The new fall menu at Johnny’s Harborside offers fresh and comforting fare
I was craving a pleasant, tasty, and leisurely brunch with an exquisite view, so, under a cloudless sky, we headed to Johnny’s Harborside at the small craft harbor. Soft butter melted gently into warm, itty bitty cinnamon-scented muffins which tasted of chocolate with autumn walnuts while we reviewed the new fall menu.
Chef Brian Woods’ new creations include a number of starters such as grilled shrimp cocktail with avocado ($13), grilled romaine salad ($7) with smoked tomatoes and citrus Caesar vinaigrette, warm spinach salad ($9) with bacon vinaigrette, caramelized onions and goat cheese, and vegetarian spring rolls ($7) with sesame vinaigrette.
Roland Konicke, a transplanted New Yorker, worked in and around local farmers markets for years. He missed the Big Apple's pizzas, and set out to let Californians taste the difference, using local, organic ingredients. Even the meat products, from Santa Cruz's El Salchichero, are from local pasture-raised animals.
Konicke sells his Uncle Ro's take & bake pizzas at Santa Cruz farmers markets. Shoppers can snack on a warm slice, or take one home to bake. Local ingredients lead to seasonal combinations, and August's Padrón pepper pies made the local top-ten list.
Temporarily mobility-impaired, (oh, I miss the farmers market), I followed a hint that someone had spied the pies at Whole Foods in Santa Cruz. Right next to the store’s in-house creations were four varieties of Uncle Ro’s ($10.99).
Crow’s Nest launches daily breakfast
Stand-up paddle boarders, scullers, kayakers and a back-pedaling otter floated down the channel followed by Team O'Neill with a boat load of school children. Two sets of twin toddlers pranced happily in the sand while a runner and dog-walker made their way down the levee toward the lighthouse. It is the familiar view from the comfortable Crow's Nest, and now it's available at breakfast.
With all those healthy people exercising outside, I assuaged my guilt with a reminder that breakfast is the most important meal, and, coincidentally, that's the way it was treated by the Crow's Nest kitchen.
From the ceiling of the little market and bakery hang piñatas of all shapes and sizes, but the bakery cases were practically empty at nine in the morning. We were quickly greeted by co-owner Jorge Hernandez who sent us into the kitchen where we selected eight just-baked pastries ($10.60) from the six-foot tall racks of colorful, sweet and savory breads in multitudinous shapes and sizes.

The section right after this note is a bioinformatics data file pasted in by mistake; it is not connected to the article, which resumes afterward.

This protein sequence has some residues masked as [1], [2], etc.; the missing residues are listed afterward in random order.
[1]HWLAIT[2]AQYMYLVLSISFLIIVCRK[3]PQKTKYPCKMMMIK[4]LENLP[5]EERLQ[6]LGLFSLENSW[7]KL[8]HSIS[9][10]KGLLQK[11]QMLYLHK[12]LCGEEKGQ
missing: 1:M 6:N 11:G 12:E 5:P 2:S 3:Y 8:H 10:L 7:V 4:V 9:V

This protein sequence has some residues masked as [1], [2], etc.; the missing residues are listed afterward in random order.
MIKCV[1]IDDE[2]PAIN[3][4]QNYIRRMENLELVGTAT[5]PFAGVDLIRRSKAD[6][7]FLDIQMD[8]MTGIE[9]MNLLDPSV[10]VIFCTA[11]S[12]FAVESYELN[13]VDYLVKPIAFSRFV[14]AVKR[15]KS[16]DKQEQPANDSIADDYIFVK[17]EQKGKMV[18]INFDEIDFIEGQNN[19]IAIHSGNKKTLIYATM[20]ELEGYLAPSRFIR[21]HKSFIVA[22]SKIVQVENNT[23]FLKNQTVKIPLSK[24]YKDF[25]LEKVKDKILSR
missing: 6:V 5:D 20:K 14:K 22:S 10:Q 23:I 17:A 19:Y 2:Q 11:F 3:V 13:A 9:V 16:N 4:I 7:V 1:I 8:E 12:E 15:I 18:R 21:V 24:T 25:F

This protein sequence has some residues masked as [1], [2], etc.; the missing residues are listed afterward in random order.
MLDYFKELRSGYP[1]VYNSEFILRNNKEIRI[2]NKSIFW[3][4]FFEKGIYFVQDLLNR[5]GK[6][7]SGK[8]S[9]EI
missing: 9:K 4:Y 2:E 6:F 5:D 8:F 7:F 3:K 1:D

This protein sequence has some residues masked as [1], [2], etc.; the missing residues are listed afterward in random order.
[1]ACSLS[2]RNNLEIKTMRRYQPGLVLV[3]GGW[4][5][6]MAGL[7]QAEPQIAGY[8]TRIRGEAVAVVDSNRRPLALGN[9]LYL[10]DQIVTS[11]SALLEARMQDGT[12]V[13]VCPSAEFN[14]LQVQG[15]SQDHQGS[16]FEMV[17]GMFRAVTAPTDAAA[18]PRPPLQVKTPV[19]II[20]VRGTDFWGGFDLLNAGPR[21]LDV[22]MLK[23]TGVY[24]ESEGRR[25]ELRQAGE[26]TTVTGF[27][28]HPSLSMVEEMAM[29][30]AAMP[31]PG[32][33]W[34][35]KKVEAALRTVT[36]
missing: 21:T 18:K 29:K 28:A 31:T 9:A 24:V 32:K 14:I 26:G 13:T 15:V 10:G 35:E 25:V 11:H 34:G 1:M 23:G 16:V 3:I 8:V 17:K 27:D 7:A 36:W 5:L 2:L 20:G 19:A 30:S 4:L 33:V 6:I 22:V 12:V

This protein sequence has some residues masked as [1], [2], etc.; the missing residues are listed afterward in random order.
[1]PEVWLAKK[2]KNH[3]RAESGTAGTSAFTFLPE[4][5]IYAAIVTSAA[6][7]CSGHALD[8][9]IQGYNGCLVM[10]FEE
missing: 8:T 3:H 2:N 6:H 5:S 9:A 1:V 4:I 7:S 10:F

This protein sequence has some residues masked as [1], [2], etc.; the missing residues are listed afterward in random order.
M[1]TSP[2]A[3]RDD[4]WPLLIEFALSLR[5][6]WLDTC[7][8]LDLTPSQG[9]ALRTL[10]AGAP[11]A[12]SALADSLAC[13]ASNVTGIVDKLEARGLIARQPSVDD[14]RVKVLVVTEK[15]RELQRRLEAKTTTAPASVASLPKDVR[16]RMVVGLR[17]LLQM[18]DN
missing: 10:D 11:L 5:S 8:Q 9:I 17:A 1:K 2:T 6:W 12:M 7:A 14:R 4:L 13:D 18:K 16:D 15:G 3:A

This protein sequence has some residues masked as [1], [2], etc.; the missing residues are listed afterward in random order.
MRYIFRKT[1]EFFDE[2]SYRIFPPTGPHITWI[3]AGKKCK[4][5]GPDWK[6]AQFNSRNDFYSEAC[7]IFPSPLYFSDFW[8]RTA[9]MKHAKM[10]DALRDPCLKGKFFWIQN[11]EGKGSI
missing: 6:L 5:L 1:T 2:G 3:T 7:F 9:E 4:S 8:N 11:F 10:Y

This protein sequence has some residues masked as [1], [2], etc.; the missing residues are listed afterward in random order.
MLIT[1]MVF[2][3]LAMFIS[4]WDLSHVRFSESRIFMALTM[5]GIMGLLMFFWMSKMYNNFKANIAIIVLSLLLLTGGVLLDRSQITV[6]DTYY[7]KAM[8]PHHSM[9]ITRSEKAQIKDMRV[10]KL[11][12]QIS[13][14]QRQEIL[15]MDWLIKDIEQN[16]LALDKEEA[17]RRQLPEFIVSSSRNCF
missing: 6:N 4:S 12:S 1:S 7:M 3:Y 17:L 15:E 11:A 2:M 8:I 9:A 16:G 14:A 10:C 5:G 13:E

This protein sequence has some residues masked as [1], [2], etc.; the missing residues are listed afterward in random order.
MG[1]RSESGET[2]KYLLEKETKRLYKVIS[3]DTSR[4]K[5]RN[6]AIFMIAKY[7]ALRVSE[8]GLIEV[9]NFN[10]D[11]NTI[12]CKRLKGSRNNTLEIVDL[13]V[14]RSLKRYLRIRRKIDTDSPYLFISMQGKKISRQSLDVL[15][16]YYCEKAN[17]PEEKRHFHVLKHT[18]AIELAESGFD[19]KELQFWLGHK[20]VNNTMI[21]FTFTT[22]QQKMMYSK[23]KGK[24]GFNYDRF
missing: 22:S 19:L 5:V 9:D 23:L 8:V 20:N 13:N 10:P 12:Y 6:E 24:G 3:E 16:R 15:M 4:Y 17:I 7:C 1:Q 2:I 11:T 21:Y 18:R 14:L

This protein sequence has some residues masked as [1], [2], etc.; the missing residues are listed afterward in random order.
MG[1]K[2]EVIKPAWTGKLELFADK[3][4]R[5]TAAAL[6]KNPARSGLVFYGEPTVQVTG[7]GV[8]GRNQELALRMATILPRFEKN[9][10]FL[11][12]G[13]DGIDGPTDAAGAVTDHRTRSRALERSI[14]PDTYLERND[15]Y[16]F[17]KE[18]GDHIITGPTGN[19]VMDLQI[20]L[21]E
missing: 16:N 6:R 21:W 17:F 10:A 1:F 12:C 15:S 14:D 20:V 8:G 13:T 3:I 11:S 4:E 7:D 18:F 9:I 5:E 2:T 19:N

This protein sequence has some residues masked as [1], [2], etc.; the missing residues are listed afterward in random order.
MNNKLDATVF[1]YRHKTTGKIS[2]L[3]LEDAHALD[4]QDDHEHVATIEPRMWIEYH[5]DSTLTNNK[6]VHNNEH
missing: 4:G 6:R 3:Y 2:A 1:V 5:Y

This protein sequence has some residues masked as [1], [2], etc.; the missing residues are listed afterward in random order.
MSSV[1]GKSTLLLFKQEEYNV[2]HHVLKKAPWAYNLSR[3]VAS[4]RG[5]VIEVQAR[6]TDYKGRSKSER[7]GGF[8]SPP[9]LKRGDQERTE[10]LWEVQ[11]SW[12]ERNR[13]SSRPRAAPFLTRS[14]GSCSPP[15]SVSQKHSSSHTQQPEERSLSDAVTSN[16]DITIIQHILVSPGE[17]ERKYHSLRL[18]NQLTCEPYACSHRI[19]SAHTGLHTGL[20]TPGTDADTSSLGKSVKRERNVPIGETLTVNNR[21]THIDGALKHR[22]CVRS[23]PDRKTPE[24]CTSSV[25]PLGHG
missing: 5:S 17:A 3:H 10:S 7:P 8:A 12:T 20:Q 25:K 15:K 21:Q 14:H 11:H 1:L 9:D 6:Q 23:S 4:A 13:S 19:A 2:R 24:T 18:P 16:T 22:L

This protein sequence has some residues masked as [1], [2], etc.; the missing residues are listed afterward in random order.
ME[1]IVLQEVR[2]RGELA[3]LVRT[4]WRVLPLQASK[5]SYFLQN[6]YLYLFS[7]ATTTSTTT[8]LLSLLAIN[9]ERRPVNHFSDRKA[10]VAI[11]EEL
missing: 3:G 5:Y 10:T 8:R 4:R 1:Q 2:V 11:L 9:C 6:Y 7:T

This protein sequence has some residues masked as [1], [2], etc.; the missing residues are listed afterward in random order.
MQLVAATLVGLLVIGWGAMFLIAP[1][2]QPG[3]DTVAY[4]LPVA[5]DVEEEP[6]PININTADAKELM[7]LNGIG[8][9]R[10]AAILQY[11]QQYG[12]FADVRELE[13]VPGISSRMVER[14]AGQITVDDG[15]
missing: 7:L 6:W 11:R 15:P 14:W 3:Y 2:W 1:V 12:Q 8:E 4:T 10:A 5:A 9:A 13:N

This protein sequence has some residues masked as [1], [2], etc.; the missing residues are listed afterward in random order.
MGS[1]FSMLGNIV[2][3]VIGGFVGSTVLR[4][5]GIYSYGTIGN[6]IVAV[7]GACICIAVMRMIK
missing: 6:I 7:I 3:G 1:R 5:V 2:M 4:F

Although El Rosal has a huge selection, Hernandez said his bakery makes far fewer than the 500 or more varieties in Mexico's repertoire.
The Spaniards first brought wheat to the New World, and for a short time in the 1860s the French brought expert pâtissiers. Hernandez says that each of the Mayan tribes in the south and the Aztecs farther north added their own touch to these foreign influences, creating the wonderful diversity.
Hoffman’s hands reigns over to Food Network for an extreme makeover
There was suspense and drama, frustration and anticipation, showmanship and emotion. Like Roger Craig at Albertson’s, Lance Armstrong on Beach Street, and James Durbin at Loudon Nelson, this was a Santa Cruz moment. Food Network was in town.
When I read about the filming of Restaurant Impossible at Hoffman’s, I called for reservations along with every other self-professed foodie in town. Upwards of fifty redials and no luck. I felt like the Queen of Sheba on Monday when an associate said there was a seat for me.
Some things just go together; Rum and coke, peanuts and Crackerjacks, pizza and beer. Which brings me to Mission Street's burger., where almost 50 draft beers are joined by even more bottled selections. All those beers, just begging for pizza. And burger. heard their cries.
The new offerings are wood-fired with dough and sauces made daily. The pizzas I enjoyed each had thin, cracker-crisp crusts, a seared edge here and there, and a hint of flavorful cheese.
We ordered burgers and pizzas at the counter, and beers at the bar. The burgers arrived quickly. French fries were dipped in ketchup, sweet potato fries in a vinegared Thousand Island-style tartar sauce. As my compadres took the final bites of their juicy sandwiches, making use of the abundant napkins, the first pizza arrived.
With an ever-changing menu, it's like a new restaurant at every visit to Main Street Garden Cafe
I find it impossible to get bored with Main Street Garden Cafe. Under the leadership of Chef Brad Briske, previously of San Francisco's Millennium and Gabriella Cafe in Santa Cruz, the menu incorporates pasture-raised meats, sustainable fish, house-made pasta, local wines, and local organic produce, some from the restaurant's own garden, and including eggs. It changes weekly to celebrate seasonal specialties which recently included tomatoes, watermelon, summer squash, shelling beans and Padrón peppers.
A parade of local artists display their craft on the walls and local musicians perform regularly on the restaurant's spacious patio.
Hidden at the center of the Seascape Village retail shops, Seascape Foods offers beach gear, basic groceries, local products, and gourmet food to go that can join you at beach or for a round of golf.
In the morning, enjoy a coffee drink with breakfast burritos and omelettes. The fresh house-baked muffins are always delicious. Recently, a sweet surfaced Strawberry Muffin ($2.50) with a crinkled brown crust divulged bubble gum-colored berries from its hearty interior.
A wealth of salads ($7.99 to $10.99 per pound) was displayed in the case at lunchtime including marinated tofu or gigante beans, carrot, and antipasti with roasted tomatoes. Green salads such as Greek and Caesar are also available. Entrées of Tri-tip Lasagna, Baked Mac and Cheese, Vegetarian Lasagna, and fat, sauced enchiladas waited in thick casserole dishes.